A surprising 77% of schools rated as ‘Outstanding’ by Ofsted were downgraded after being re-inspected last year.

This means that fewer than one in four of the outstanding schools inspected by Ofsted retained their top grade.

The news comes after the Department for Education removed the bar that meant outstanding schools were not routinely inspected every year by the school inspectorate.

The report published today is the first since the organisation stepped up its inspection criteria and of the 117 schools that were previously exempt and were inspected between April and December 2018, one in three were rated as ‘inadequate’ or ‘requires improvement’.

27 outstanding schools retained their rating

The report highlights that only 27 outstanding schools retained their rating, 50 have been downgraded by inspectors to ‘Good’, 35 are at the ‘requires improvement’ grade and five were branded as ‘inadequate’, the lowest grade.

Ofsted lobbied for the exemption to be lifted and warned that many schools will have declined since they were last inspected.

The report also highlights that Ofsted’s warning was not without merit, but it leads to a problem for the government which has resisted calls so far for a change in the law.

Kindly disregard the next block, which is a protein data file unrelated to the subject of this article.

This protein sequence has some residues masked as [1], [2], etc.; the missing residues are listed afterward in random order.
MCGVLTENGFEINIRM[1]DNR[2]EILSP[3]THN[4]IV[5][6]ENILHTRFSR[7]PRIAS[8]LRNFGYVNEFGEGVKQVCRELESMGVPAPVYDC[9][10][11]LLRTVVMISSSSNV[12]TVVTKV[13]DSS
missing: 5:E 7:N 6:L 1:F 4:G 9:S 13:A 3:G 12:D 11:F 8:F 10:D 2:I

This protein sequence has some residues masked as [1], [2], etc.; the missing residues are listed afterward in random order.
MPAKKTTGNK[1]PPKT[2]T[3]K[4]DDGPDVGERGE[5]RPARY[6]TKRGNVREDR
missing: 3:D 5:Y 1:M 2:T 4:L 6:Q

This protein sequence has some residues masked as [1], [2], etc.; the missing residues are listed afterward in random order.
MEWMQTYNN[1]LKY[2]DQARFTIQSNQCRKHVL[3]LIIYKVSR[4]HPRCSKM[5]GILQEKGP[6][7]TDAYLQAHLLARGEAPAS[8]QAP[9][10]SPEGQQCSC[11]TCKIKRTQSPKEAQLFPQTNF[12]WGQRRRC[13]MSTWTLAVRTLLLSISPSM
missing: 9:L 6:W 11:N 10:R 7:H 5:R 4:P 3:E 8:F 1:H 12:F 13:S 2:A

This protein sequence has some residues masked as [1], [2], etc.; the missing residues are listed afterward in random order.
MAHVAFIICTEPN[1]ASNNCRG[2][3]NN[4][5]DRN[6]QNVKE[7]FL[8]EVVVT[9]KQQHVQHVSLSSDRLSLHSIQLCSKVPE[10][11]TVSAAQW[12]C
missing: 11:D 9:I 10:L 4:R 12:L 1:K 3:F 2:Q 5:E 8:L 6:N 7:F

Nick Gibb, the schools’ minister, said last December that Ofsted should review its risk assessment and arrangements to ensure it inspects 10% of the outstanding colleges and schools in 2019.

Previously, the school inspectorate would only have carried out an inspection if data highlighted a problem or if there was a tipoff over safeguarding issues.

Inspection exemption would remain in place

Mr Gibb said that the inspection exemption would remain in place and did not indicate whether Ofsted will be receiving more money to meet its targets.

The data also highlights that the proportion of schools who were inspected and then improved after receiving a ‘requires improvement’ judgement fell.

Ofsted says, in 2018, 58% of the ‘requires improvement’ schools did improve, which compares badly with 2016’s figure of 71%.

A spokeswoman for the Department for Education said: “The statistics show the standards in schools have risen since 2010 significantly.

“Ofsted inspects an outstanding school when specific concerns have been raised and while 65% of these re-inspected schools are outstanding or good, it’s to be expected that some schools will decline, which shows that the risk assessment approach works.”